S Murlidharan

YES Bank’s ‘suspect’ lending model

S Murlidharan | Updated on March 23, 2020 Published on March 23, 2020

A large share of YES Bank’s NPAs is on account of loans extended to businesses whose credit-worthiness was suspect and who have courted infamy

It turns out that the YES Bank promoter, Rana Kapoor, now in the custody of law-enforcement agencies, hit upon a unique business model — lending to the vulnerable section of the business community. The ones whose credit-worthiness was suspect and who have courted infamy. The list is long. The media is full of them even as the public is bemused and saddened. .

Barring honourable exceptions, every businessman has chinks in his armour or skeletons in his cupboard. YES Bank promoter exploited them to a deadly effect — mutual back scratching. The understanding being: my bank would lend to you though others will not touch you even with a barge pole, but in return you would pay back a good sliver of the loan. I know you will not pay back the bank’s loan neither would I yours.

This was the equation, one that will shock the conscience of the nation and pristine bankers alike with its audacity.

Appraisal system

Out of about ₹30,000 crore of NPA (non-performing asset) YES Bank has reportedly piled up, a lion’s share seems to belong to this genre — loans to the ostracised businessmen. Even before YES Bank started unfolding, the cognoscenti knew that the major weakness of our banking system is lax appraisal of loan applications. True despite thorough and impartial appraisal, some loans may turn sour due to supervening events like economic downturn, coronavirus, OPEC upping the ante and so forth with their geopolitical and geo-economic implications, or negative causes unique to India like demonetisation of 2016 that had a ripple effect on the entire Indian business. But, by and large, as a rule of thumb, if loans are denied to the suspect categories half the problem would be solved.

Therefore, the RBI must put in place a screening committee in every bank comprising financial professionals drawn from a panel maintained by it. It must be made clear that chartered accountants who want to be a part of the screening process cannot be auditors as well and vice versa. All loan applications beyond a cut-off point should be cleared by the screening committee whose unanimous approval must be there before the bank can sanction a loan.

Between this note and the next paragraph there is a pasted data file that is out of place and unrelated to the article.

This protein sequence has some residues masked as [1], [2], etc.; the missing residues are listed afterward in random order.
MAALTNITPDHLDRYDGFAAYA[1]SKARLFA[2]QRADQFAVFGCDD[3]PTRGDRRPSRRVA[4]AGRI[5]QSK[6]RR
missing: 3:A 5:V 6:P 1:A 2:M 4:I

If this slows down the loan disbursals, so be it. The screening committee would go into the business model, credit-worthiness, the bank’s ability to lend on the touchstone of ALM (asset-liability mismatch) and other relevant considerations. It should not be a mere tick-box approach but an elaborate exercise with each member recording his/her views. There can be a common appellate authority to hear appeals against denial of loan.

ESOPs, bonuses

The other preventive measure is to take a more sober view of ESOP and annual bonuses to top management. The RBI is reportedly thinking in terms of wrenching back these from the overpaid YES Bank top management perhaps for looking the other side when the shenanigans were going on. A year is too short a period in business especially that of money lending typically involving a tenure of five years or more for repayment.

Therefore, such egregious rewards should be computed on the basis of the moving average of last five years’ profits lest short term decisions are allowed to hold sway. Indeed this has been the bane of commission-based remuneration too which our company law allows. It naturally tempts the chief executive to make profits by the hook or crook though the accompanying business or accounting practices might be detrimental to the long-term interest of the organisation.

Prevention is better than cure. Take agonising pains before a loan is disbursed. The only exceptions are gold and home loans which have by and large been the safest bets for banks, thanks to the comfort provided by the pledged and mortgaged asset respectively. Similarly, do not be in a tearing hurry to give annual performance bonuses despite the claw-back clause permitting wrenching them back in certain contingencies.

L’affaire Chanda Kochhar, the former chief of ICICI Bank, should have served as a warning for the RBI. Anyway it is good that it is initiating rearguard action to get back the rewards the top management of YES Bank did not earn at all.

The writer is a Chennai-based chartered accountant

Published on March 23, 2020
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